Tricks of the cutting-fat trade

February 23, 1994|By The Hartford Courant

While developing and testing recipes for her book on low-fat baking, Susan Purdy found ways to cut the fat content without sacrificing flavors. Here are some of the tricks she used in "Have Your Cake and Eat It, Too."

* Maximize small amounts of nuts, which are high in fat, by sprinkling them on top of a cake or pie instead of mixing them into the batter or filling. "They have what I call 'taste visibility' that way," Ms. Purdy says. Toasting the nuts intensifies the flavor. Nut oils also are a way to add a nutty flavor to a recipe.

* Substitute cocoa powder, which does not contain fat, for solid chocolate, which does. Then enhance the flavor with a small amount of grated solid chocolate.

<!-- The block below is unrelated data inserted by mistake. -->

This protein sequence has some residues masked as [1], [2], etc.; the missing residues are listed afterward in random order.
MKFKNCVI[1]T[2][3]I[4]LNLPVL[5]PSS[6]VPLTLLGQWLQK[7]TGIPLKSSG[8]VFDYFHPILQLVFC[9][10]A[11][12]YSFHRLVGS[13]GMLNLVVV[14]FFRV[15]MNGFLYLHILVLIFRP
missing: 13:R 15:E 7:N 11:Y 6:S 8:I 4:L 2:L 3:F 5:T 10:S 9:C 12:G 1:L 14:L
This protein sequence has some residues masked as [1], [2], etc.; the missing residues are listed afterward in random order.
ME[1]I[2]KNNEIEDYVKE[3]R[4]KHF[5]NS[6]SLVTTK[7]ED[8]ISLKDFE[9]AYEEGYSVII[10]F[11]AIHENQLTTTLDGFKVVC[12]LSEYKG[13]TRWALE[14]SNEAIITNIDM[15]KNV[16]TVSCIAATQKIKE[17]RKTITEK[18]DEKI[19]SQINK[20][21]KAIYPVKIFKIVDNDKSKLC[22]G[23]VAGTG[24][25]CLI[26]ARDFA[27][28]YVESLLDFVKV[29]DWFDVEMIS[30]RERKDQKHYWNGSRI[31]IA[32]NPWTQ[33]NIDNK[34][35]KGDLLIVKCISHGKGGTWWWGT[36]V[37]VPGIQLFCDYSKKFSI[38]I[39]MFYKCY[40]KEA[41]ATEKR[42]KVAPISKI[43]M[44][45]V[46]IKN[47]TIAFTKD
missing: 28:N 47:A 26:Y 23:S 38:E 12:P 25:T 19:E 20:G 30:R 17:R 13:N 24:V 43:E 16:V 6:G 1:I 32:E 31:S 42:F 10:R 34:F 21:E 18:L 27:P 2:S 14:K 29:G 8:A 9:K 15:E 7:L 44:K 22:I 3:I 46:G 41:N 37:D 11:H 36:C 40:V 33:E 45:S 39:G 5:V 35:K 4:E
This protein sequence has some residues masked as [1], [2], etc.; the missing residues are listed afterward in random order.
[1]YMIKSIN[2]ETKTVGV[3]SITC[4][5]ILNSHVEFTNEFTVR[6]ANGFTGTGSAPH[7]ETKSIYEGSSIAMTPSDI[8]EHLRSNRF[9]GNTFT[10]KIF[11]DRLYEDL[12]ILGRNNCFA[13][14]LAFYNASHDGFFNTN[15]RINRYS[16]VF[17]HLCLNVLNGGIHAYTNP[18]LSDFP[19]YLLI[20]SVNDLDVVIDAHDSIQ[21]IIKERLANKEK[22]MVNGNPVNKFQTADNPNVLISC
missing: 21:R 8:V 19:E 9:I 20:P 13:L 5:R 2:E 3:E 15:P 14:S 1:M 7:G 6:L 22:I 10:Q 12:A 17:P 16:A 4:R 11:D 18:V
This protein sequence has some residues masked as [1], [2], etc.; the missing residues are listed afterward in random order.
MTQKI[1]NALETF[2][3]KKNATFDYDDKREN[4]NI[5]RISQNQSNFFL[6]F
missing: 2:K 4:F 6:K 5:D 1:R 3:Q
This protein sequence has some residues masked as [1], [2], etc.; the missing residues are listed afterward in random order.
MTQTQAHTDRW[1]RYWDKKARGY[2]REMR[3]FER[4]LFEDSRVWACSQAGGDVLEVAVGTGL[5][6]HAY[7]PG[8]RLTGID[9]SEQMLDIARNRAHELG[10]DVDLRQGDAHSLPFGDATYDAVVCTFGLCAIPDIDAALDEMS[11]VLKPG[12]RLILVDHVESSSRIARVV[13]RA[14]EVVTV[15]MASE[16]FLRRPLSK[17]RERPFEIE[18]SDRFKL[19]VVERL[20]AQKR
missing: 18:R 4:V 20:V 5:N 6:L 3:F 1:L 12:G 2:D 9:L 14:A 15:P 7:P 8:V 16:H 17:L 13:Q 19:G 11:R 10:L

* Use a lattice top pie crust or decorate the top of a pie with shapes cut from pie dough instead of having a two-crust pie -- pie crust is notoriously high in fat.

* In an adapted mousse recipe, use unflavored gelatin to add the creamy quality normally supplied by whipped cream.

* Substitute non-fat cottage cheese for sour cream. Place cottage cheese in a strainer, cover with plastic wrap and gently press down on the curds for a minute or two to force out as much whey as possible. Transfer the curds to a food processor or blender and puree until smooth.

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